In covering the event, many commentators praised the size and percentage of the gift and pointed out that Zuckerberg is relatively young to be planning to give his wealth away. "Mark Zuckerberg Philanthropy Pledge Sets New Giving Standard," Bloomberg glowed. Few news outlets initially considered the tax implications of Zuckerberg's plan. A Wall Street Journal article didn't mention taxes at all.

Nor did they grapple with the societal implications of the would-be donations.

So what are the tax implications? They are quite generous to Zuckerberg. I asked Victor Fleischer, a law professor and tax specialist at the University of San Diego School of Law, as well as a contributor to DealBook. He explained that if the LLC sold stock, Zuckerberg would pay a hefty capital gains tax, particularly if Facebook stock kept climbing.

If the LLC donated to a charity, he would get a deduction just like anyone else. That's a nice little bonus. But the LLC probably won't do that because it can do better. The savvier move, Professor Fleischer explained, would be to have the LLC donate the appreciated shares to charity, which would generate a deduction at fair market value of the stock without triggering any tax.

Zuckerberg didn't create these tax laws and cannot be criticized for minimizing his tax bills. If he had created a foundation, he would have accrued similar tax benefits. But what this means is that he amassed one of the greatest fortunes in the world — and is likely never to pay any taxes on it. Any time a superwealthy plutocrat makes a charitable donation, the public ought to be reminded that this is how our tax system works. The superwealthy buy great public relations and adulation for donations that minimize their taxes.

Instead of lavishing praise on Zuckerberg for having issued a news release with a promise, this should be an occasion to mull what kind of society we want to live in. Who should fund our general societal needs and how? Charities rarely fund quotidian yet vital needs. What would $40 billion mean for job creation or infrastructure spending? The Centers for Disease Control and Prevention has a budget of about $7 billion. Maybe more should go to that. Society, through its elected members, taxes its members. Then the elected officials decide what to do with sums of money.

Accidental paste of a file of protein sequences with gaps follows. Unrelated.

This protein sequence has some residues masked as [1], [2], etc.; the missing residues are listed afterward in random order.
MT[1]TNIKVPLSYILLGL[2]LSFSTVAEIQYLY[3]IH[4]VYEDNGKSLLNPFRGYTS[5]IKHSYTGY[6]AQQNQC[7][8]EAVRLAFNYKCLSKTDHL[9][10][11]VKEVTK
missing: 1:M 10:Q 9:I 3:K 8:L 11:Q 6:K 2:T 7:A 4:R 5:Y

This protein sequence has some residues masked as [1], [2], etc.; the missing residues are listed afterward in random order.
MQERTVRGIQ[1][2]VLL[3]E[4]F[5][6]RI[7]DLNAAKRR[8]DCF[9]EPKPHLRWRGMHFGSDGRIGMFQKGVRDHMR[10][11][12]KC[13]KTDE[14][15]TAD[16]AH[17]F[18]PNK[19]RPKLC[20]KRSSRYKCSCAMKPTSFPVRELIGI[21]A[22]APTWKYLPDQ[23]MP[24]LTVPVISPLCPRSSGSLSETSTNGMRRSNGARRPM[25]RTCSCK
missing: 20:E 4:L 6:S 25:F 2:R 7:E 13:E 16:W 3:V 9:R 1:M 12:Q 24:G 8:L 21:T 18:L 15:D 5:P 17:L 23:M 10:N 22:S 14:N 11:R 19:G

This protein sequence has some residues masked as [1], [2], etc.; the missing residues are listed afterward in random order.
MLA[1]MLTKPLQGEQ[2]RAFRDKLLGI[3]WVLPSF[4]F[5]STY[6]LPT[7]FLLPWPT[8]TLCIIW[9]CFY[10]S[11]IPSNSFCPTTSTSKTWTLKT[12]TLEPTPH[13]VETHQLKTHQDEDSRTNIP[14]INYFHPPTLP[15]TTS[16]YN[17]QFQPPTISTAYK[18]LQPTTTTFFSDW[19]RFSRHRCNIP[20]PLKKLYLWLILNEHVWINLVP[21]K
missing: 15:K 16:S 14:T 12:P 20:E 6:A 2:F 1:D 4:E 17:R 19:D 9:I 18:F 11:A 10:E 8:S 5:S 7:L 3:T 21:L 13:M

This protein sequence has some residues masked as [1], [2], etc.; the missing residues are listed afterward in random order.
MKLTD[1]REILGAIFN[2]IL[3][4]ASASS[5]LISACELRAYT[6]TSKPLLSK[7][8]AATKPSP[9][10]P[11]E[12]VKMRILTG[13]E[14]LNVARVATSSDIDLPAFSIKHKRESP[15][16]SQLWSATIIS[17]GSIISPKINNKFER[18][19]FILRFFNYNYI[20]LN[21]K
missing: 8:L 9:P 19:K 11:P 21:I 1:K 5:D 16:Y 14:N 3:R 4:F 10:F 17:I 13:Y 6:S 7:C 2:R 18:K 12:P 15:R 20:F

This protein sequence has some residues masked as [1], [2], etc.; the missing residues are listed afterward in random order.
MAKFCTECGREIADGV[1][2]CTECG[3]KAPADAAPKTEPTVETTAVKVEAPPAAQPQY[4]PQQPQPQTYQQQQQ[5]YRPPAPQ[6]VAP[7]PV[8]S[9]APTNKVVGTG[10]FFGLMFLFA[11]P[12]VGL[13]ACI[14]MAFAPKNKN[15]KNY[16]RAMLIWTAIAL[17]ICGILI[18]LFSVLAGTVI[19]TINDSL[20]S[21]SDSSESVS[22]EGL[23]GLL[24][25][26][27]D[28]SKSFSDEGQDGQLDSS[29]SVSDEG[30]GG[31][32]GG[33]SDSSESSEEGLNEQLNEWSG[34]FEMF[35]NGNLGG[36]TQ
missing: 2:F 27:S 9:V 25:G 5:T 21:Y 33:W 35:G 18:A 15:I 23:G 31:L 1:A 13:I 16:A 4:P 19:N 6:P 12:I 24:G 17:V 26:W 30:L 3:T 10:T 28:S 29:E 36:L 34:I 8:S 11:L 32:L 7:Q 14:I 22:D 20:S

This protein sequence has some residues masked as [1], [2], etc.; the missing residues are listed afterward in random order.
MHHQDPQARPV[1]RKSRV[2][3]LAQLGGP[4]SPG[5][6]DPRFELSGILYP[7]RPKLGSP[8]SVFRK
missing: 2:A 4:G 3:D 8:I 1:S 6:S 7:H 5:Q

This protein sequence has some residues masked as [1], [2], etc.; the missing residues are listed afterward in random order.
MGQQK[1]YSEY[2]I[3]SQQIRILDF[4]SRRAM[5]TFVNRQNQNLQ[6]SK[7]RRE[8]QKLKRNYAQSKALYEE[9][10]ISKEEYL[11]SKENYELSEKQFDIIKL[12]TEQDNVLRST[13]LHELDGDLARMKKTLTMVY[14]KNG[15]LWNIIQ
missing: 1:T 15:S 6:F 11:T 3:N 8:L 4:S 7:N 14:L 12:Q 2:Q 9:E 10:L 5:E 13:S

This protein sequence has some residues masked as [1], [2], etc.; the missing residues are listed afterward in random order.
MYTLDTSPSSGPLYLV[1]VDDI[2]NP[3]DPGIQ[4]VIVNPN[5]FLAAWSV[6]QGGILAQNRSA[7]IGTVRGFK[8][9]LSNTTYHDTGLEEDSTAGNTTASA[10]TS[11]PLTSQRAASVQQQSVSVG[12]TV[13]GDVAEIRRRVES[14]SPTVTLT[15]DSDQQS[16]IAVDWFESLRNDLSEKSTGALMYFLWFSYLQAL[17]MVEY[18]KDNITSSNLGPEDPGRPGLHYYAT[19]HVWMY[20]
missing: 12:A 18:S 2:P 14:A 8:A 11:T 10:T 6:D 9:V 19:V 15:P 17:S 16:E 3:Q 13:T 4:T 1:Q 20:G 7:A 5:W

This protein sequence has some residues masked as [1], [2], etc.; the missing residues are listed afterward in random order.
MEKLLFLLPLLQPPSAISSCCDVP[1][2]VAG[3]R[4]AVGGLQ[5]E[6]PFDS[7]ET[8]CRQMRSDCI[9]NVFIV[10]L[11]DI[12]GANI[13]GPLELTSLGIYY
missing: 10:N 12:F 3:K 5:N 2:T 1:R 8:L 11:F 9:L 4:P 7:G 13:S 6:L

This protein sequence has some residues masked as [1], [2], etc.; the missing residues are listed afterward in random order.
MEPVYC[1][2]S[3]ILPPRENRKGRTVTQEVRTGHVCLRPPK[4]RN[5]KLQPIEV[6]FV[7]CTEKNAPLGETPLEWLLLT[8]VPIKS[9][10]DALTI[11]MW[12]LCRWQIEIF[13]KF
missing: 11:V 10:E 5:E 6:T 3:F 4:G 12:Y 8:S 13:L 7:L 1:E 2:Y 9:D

In this case, it is different. One person will be making these decisions.

Of course, nobody thinks our government representatives do a good job of allocating resources. Politicians — a bunch of bums! Maybe Zuckerberg will make wonderful decisions, ones I would personally be happy with. Maybe not. He blew his $100 million donation to the Newark school system, as Dale Russakoff detailed in her recent book, "The Prize: Who's in Charge of America's Schools?" Zuckerberg has said he has learned from his mistakes. We don't know whether that's true because he hasn't made any decisions with the money he plans to put into his investment vehicle.

But I think I might do a good job allocating $45 billion. Maybe even better than Zuckerberg. I am self-aware enough to I realize many people would disagree with my choices. Those who like how Zuckerberg is lavishing his funds might not like how the Koch brothers do so. Or George Soros.

Mega-donations, assuming Zuckerberg makes good on his pledge, are explicit acknowledgments that the money should be plowed back into society. They are tacit acknowledgments that no one could ever possibly spend $45 billion on himself or his family, and that the money isn't really "his," in a fundamental sense. Because that is the case, society can't rely on the beneficence and enlightenment of the superwealthy to realize this individually. We need to take a portion uniformly — some kind of tax on wealth.

The point is that we are turning into a society of oligarchs. And I am not as excited as some to welcome the new Silicon Valley overlords.